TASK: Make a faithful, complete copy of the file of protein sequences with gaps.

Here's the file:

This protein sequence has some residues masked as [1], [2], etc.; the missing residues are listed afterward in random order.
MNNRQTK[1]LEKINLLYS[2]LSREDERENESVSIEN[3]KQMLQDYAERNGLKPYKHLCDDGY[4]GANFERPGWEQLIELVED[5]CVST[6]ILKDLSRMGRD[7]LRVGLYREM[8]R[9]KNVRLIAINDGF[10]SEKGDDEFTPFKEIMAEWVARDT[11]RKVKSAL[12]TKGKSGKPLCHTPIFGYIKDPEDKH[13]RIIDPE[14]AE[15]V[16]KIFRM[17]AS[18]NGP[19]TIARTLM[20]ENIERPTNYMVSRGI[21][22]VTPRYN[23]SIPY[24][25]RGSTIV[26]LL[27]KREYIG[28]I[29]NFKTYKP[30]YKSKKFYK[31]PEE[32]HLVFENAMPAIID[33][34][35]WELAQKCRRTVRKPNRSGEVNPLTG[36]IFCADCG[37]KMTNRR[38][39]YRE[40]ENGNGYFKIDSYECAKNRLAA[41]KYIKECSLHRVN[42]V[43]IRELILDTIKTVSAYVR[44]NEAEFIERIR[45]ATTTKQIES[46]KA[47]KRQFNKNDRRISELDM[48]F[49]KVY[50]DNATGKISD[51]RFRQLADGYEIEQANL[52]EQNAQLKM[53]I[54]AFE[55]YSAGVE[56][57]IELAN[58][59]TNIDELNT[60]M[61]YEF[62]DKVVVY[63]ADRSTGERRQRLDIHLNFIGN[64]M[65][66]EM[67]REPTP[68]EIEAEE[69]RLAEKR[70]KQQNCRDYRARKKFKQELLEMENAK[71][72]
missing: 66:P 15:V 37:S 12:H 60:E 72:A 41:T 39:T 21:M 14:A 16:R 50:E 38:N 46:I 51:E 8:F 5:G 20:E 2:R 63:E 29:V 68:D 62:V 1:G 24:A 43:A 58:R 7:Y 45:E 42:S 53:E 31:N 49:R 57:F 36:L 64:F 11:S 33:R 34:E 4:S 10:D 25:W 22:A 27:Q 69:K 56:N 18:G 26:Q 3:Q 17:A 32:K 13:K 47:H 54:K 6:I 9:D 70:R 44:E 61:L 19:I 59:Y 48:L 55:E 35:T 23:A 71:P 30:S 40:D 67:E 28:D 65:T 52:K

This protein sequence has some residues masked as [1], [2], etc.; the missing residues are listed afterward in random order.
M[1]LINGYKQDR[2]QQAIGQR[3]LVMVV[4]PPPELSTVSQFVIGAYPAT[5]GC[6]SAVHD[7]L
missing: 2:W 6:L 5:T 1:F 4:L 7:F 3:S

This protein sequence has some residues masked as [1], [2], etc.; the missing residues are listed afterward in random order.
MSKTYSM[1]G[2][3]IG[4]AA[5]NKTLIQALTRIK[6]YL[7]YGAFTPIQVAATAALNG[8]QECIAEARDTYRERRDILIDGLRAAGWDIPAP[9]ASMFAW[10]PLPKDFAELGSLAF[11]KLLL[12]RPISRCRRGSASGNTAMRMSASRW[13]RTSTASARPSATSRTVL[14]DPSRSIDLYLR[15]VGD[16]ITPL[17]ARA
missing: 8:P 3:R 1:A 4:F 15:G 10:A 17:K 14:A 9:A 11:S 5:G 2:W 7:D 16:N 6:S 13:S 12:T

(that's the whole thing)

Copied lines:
This protein sequence has some residues masked as [1], [2], etc.; the missing residues are listed afterward in random order.
MNNRQTK[1]LEKINLLYS[2]LSREDERENESVSIEN[3]KQMLQDYAERNGLKPYKHLCDDGY[4]GANFERPGWEQLIELVED[5]CVST[6]ILKDLSRMGRD[7]LRVGLYREM[8]R[9]KNVRLIAINDGF[10]SEKGDDEFTPFKEIMAEWVARDT[11]RKVKSAL[12]TKGKSGKPLCHTPIFGYIKDPEDKH[13]RIIDPE[14]AE[15]V[16]KIFRM[17]AS[18]NGP[19]TIARTLM[20]ENIERPTNYMVSRGI[21][22]VTPRYN[23]SIPY[24][25]RGSTIV[26]LL[27]KREYIG[28]I[29]NFKTYKP[30]YKSKKFYK[31]PEE[32]HLVFENAMPAIID[33][34][35]WELAQKCRRTVRKPNRSGEVNPLTG[36]IFCADCG[37]KMTNRR[38][39]YRE[40]ENGNGYFKIDSYECAKNRLAA[41]KYIKECSLHRVN[42]V[43]IRELILDTIKTVSAYVR[44]NEAEFIERIR[45]ATTTKQIES[46]KA[47]KRQFNKNDRRISELDM[48]F[49]KVY[50]DNATGKISD[51]RFRQLADGYEIEQANL[52]EQNAQLKM[53]I[54]AFE[55]YSAGVE[56][57]IELAN[58][59]TNIDELNT[60]M[61]YEF[62]DKVVVY[63]ADRSTGERRQRLDIHLNFIGN[64]M[65][66]EM[67]REPTP[68]EIEAEE[69]RLAEKR[70]KQQNCRDYRARKKFKQELLEMENAK[71][72]
missing: 66:P 15:V 37:S 12:H 60:E 72:A 41:T 39:T 21:M 14:A 16:R 50:E 38:N 46:I 51:E 8:F 5:G 20:E 2:R 63:E 29:V 68:D 62:V 1:G 24:A 43:A 58:R 7:Y 45:E 42:S 53:E 31:N 49:R 57:F 36:L 64:F 11:S 33:R 34:E 4:S 10:D 25:W 22:A 27:Q 69:K 56:N 18:G 26:Q 3:Q 17:A 32:K 13:K 47:H 54:K 6:I 9:D 70:R 44:E 61:L 19:I 59:Y 48:L 55:E 35:T 23:A 71:P 30:S 40:D 67:E 28:D 65:T 52:K

This protein sequence has some residues masked as [1], [2], etc.; the missing residues are listed afterward in random order.
M[1]LINGYKQDR[2]QQAIGQR[3]LVMVV[4]PPPELSTVSQFVIGAYPAT[5]GC[6]SAVHD[7]L
missing: 2:W 6:L 5:T 1:F 4:L 7:F 3:S

This protein sequence has some residues masked as [1], [2], etc.; the missing residues are listed afterward in random order.
MSKTYSM[1]G[2][3]IG[4]AA[5]NKTLIQALTRIK[6]YL[7]YGAFTPIQVAATAALNG[8]QECIAEARDTYRERRDILIDGLRAAGWDIPAP[9]ASMFAW[10]PLPKDFAELGSLAF[11]KLLL[12]RPISRCRRGSASGNTAMRMSASRW[13]RTSTASARPSATSRTVL[14]DPSRSIDLYLR[15]VGD[16]ITPL[17]ARA
missing: 8:P 3:R 1:A 4:F 15:G 10:A 17:K 14:A 9:A 11:S 5:G 2:W 7:D 16:N 6:S 13:S 12:T